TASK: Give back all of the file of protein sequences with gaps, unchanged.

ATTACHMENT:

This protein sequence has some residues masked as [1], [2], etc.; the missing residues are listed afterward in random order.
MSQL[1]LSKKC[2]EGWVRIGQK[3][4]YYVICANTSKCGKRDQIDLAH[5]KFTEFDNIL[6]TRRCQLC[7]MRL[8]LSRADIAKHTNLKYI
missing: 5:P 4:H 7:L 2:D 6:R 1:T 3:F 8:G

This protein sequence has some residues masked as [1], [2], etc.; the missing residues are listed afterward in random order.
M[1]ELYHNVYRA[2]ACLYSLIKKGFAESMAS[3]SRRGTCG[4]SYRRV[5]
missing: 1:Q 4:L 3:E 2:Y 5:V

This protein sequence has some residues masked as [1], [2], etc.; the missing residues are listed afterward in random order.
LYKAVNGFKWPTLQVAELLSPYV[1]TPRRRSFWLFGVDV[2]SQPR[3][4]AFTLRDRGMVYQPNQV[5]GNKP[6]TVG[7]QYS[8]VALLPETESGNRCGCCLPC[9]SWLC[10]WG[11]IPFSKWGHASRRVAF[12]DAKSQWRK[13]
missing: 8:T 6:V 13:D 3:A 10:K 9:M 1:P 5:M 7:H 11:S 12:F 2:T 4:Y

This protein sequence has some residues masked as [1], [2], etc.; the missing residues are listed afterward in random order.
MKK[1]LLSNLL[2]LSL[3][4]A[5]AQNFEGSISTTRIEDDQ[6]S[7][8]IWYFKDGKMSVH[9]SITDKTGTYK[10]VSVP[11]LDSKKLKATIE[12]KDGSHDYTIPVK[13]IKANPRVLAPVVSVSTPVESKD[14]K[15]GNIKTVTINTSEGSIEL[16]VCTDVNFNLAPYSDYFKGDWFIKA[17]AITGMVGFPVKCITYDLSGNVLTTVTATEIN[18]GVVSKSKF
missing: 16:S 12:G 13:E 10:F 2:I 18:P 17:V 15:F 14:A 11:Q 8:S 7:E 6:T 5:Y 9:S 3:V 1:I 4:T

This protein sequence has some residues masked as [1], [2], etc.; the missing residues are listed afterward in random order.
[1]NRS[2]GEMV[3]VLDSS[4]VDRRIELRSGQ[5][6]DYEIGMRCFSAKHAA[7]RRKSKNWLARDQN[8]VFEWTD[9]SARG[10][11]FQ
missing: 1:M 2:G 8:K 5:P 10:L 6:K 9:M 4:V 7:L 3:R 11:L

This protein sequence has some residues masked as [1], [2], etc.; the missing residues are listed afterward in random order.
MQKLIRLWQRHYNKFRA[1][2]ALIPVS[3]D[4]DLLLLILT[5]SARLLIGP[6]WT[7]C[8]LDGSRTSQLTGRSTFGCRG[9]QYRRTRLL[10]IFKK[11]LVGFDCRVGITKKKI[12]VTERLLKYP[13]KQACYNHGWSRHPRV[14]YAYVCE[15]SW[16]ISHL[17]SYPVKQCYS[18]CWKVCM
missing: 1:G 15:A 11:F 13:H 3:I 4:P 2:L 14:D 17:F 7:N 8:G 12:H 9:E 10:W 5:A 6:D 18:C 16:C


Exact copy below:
This protein sequence has some residues masked as [1], [2], etc.; the missing residues are listed afterward in random order.
MSQL[1]LSKKC[2]EGWVRIGQK[3][4]YYVICANTSKCGKRDQIDLAH[5]KFTEFDNIL[6]TRRCQLC[7]MRL[8]LSRADIAKHTNLKYI
missing: 5:P 4:H 7:L 2:D 6:R 1:T 3:F 8:G

This protein sequence has some residues masked as [1], [2], etc.; the missing residues are listed afterward in random order.
M[1]ELYHNVYRA[2]ACLYSLIKKGFAESMAS[3]SRRGTCG[4]SYRRV[5]
missing: 1:Q 4:L 3:E 2:Y 5:V

This protein sequence has some residues masked as [1], [2], etc.; the missing residues are listed afterward in random order.
LYKAVNGFKWPTLQVAELLSPYV[1]TPRRRSFWLFGVDV[2]SQPR[3][4]AFTLRDRGMVYQPNQV[5]GNKP[6]TVG[7]QYS[8]VALLPETESGNRCGCCLPC[9]SWLC[10]WG[11]IPFSKWGHASRRVAF[12]DAKSQWRK[13]
missing: 8:T 6:V 13:D 3:A 10:K 9:M 1:P 5:M 7:H 11:S 12:F 2:T 4:Y

This protein sequence has some residues masked as [1], [2], etc.; the missing residues are listed afterward in random order.
MKK[1]LLSNLL[2]LSL[3][4]A[5]AQNFEGSISTTRIEDDQ[6]S[7][8]IWYFKDGKMSVH[9]SITDKTGTYK[10]VSVP[11]LDSKKLKATIE[12]KDGSHDYTIPVK[13]IKANPRVLAPVVSVSTPVESKD[14]K[15]GNIKTVTINTSEGSIEL[16]VCTDVNFNLAPYSDYFKGDWFIKA[17]AITGMVGFPVKCITYDLSGNVLTTVTATEIN[18]GVVSKSKF
missing: 16:S 12:G 13:E 10:F 2:I 18:P 17:V 15:F 14:A 11:Q 8:S 7:E 6:T 5:Y 9:S 3:V 1:I 4:T

This protein sequence has some residues masked as [1], [2], etc.; the missing residues are listed afterward in random order.
[1]NRS[2]GEMV[3]VLDSS[4]VDRRIELRSGQ[5][6]DYEIGMRCFSAKHAA[7]RRKSKNWLARDQN[8]VFEWTD[9]SARG[10][11]FQ
missing: 1:M 2:G 8:K 5:P 10:L 6:K 9:M 4:V 7:L 3:R 11:L

This protein sequence has some residues masked as [1], [2], etc.; the missing residues are listed afterward in random order.
MQKLIRLWQRHYNKFRA[1][2]ALIPVS[3]D[4]DLLLLILT[5]SARLLIGP[6]WT[7]C[8]LDGSRTSQLTGRSTFGCRG[9]QYRRTRLL[10]IFKK[11]LVGFDCRVGITKKKI[12]VTERLLKYP[13]KQACYNHGWSRHPRV[14]YAYVCE[15]SW[16]ISHL[17]SYPVKQCYS[18]CWKVCM
missing: 1:G 15:A 11:F 13:H 3:I 4:P 2:L 14:D 17:F 7:N 8:G 12:H 9:E 10:W 5:A 6:D 18:C 16:C